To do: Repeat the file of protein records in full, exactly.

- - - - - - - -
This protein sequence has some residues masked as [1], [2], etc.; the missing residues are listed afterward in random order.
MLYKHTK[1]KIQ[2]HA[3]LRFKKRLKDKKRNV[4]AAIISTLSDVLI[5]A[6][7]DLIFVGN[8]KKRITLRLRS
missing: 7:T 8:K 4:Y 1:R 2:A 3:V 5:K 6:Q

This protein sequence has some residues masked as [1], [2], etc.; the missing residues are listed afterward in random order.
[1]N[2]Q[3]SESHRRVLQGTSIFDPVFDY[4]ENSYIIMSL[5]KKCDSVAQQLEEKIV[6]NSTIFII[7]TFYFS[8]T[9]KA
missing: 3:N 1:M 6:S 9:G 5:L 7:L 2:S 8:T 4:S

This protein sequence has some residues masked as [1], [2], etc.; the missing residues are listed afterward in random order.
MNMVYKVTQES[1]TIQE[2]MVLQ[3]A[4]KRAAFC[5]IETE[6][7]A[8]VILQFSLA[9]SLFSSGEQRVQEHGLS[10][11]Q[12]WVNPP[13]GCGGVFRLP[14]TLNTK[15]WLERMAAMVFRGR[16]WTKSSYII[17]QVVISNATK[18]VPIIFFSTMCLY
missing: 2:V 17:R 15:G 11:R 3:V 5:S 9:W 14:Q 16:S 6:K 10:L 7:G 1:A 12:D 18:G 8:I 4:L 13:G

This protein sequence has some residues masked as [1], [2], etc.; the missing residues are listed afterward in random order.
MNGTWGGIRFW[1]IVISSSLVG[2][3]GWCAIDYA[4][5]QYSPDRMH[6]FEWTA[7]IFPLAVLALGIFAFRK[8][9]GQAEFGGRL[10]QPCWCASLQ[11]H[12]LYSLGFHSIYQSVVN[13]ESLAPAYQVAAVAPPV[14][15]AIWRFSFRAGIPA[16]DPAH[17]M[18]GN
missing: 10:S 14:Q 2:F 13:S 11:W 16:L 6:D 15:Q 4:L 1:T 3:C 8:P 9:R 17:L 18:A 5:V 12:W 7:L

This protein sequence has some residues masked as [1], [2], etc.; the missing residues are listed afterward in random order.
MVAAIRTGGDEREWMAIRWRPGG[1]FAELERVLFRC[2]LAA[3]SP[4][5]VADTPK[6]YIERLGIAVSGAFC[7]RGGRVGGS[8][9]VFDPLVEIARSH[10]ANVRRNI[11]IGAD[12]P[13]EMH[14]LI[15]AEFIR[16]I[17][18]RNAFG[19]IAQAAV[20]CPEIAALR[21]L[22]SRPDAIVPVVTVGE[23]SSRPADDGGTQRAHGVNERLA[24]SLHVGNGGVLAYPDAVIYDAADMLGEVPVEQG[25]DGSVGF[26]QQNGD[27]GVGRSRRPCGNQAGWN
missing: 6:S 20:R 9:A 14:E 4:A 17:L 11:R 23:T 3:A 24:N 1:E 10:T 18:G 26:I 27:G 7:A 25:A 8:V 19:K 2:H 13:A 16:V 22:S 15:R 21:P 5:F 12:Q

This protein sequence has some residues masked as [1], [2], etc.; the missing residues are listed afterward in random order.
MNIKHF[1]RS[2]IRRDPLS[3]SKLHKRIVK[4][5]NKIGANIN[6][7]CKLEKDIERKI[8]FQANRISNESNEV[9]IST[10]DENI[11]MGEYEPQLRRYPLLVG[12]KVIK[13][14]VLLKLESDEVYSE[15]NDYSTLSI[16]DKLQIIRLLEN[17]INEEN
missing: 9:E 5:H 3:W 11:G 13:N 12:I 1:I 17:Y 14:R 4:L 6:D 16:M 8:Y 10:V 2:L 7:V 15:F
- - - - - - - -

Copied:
This protein sequence has some residues masked as [1], [2], etc.; the missing residues are listed afterward in random order.
MLYKHTK[1]KIQ[2]HA[3]LRFKKRLKDKKRNV[4]AAIISTLSDVLI[5]A[6][7]DLIFVGN[8]KKRITLRLRS
missing: 7:T 8:K 4:Y 1:R 2:A 3:V 5:K 6:Q

This protein sequence has some residues masked as [1], [2], etc.; the missing residues are listed afterward in random order.
[1]N[2]Q[3]SESHRRVLQGTSIFDPVFDY[4]ENSYIIMSL[5]KKCDSVAQQLEEKIV[6]NSTIFII[7]TFYFS[8]T[9]KA
missing: 3:N 1:M 6:S 9:G 5:L 7:L 2:S 8:T 4:S

This protein sequence has some residues masked as [1], [2], etc.; the missing residues are listed afterward in random order.
MNMVYKVTQES[1]TIQE[2]MVLQ[3]A[4]KRAAFC[5]IETE[6][7]A[8]VILQFSLA[9]SLFSSGEQRVQEHGLS[10][11]Q[12]WVNPP[13]GCGGVFRLP[14]TLNTK[15]WLERMAAMVFRGR[16]WTKSSYII[17]QVVISNATK[18]VPIIFFSTMCLY
missing: 2:V 17:R 15:G 11:R 3:V 5:S 9:W 14:Q 16:S 6:K 10:L 7:G 1:A 12:D 18:G 8:I 4:L 13:G

This protein sequence has some residues masked as [1], [2], etc.; the missing residues are listed afterward in random order.
MNGTWGGIRFW[1]IVISSSLVG[2][3]GWCAIDYA[4][5]QYSPDRMH[6]FEWTA[7]IFPLAVLALGIFAFRK[8][9]GQAEFGGRL[10]QPCWCASLQ[11]H[12]LYSLGFHSIYQSVVN[13]ESLAPAYQVAAVAPPV[14][15]AIWRFSFRAGIPA[16]DPAH[17]M[18]GN
missing: 10:S 14:Q 2:F 13:S 11:W 16:L 6:D 15:Q 4:L 1:T 3:C 8:P 9:R 17:L 18:A 5:V 12:W 7:L

This protein sequence has some residues masked as [1], [2], etc.; the missing residues are listed afterward in random order.
MVAAIRTGGDEREWMAIRWRPGG[1]FAELERVLFRC[2]LAA[3]SP[4][5]VADTPK[6]YIERLGIAVSGAFC[7]RGGRVGGS[8][9]VFDPLVEIARSH[10]ANVRRNI[11]IGAD[12]P[13]EMH[14]LI[15]AEFIR[16]I[17][18]RNAFG[19]IAQAAV[20]CPEIAALR[21]L[22]SRPDAIVPVVTVGE[23]SSRPADDGGTQRAHGVNERLA[24]SLHVGNGGVLAYPDAVIYDAADMLGEVPVEQG[25]DGSVGF[26]QQNGD[27]GVGRSRRPCGNQAGWN
missing: 6:S 20:R 9:A 14:E 4:A 17:L 11:R 23:T 3:A 24:N 1:E 10:T 18:G 26:I 27:G 7:A 25:A 8:V 19:K 2:H 13:A 16:V 22:S 15:R 21:P 5:F 12:Q

This protein sequence has some residues masked as [1], [2], etc.; the missing residues are listed afterward in random order.
MNIKHF[1]RS[2]IRRDPLS[3]SKLHKRIVK[4][5]NKIGANIN[6][7]CKLEKDIERKI[8]FQANRISNESNEV[9]IST[10]DENI[11]MGEYEPQLRRYPLLVG[12]KVIK[13][14]VLLKLESDEVYSE[15]NDYSTLSI[16]DKLQIIRLLEN[17]INEEN
missing: 9:E 5:H 3:W 11:G 13:N 12:I 1:I 17:Y 14:R 4:L 6:D 16:M 8:Y 10:V 2:L 7:V 15:F